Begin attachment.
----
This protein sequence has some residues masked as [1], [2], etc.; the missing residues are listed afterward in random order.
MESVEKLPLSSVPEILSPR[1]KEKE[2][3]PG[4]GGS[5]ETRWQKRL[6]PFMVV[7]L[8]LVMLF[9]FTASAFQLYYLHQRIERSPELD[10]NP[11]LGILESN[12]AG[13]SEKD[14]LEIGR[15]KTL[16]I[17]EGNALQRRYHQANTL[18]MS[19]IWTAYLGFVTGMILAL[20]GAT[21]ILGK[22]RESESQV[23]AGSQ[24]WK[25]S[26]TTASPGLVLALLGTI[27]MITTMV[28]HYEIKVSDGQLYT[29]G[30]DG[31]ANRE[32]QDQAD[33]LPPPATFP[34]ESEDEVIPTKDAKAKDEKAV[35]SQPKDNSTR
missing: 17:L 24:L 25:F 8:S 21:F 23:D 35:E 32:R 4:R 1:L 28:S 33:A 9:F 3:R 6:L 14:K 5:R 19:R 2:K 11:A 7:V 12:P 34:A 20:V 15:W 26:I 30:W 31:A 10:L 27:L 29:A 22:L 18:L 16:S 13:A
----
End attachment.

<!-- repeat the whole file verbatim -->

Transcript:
This protein sequence has some residues masked as [1], [2], etc.; the missing residues are listed afterward in random order.
MESVEKLPLSSVPEILSPR[1]KEKE[2][3]PG[4]GGS[5]ETRWQKRL[6]PFMVV[7]L[8]LVMLF[9]FTASAFQLYYLHQRIERSPELD[10]NP[11]LGILESN[12]AG[13]SEKD[14]LEIGR[15]KTL[16]I[17]EGNALQRRYHQANTL[18]MS[19]IWTAYLGFVTGMILAL[20]GAT[21]ILGK[22]RESESQV[23]AGSQ[24]WK[25]S[26]TTASPGLVLALLGTI[27]MITTMV[28]HYEIKVSDGQLYT[29]G[30]DG[31]ANRE[32]QDQAD[33]LPPPATFP[34]ESEDEVIPTKDAKAKDEKAV[35]SQPKDNSTR
missing: 17:L 24:L 25:F 8:S 21:F 23:D 35:E 32:R 4:R 1:L 28:S 33:A 9:F 3:R 6:L 14:K 5:R 19:R 2:K 11:A 7:V 12:P 34:A 20:V 15:W 26:I 30:W 31:A 10:L 27:L 29:A 22:L 18:L 16:S 13:A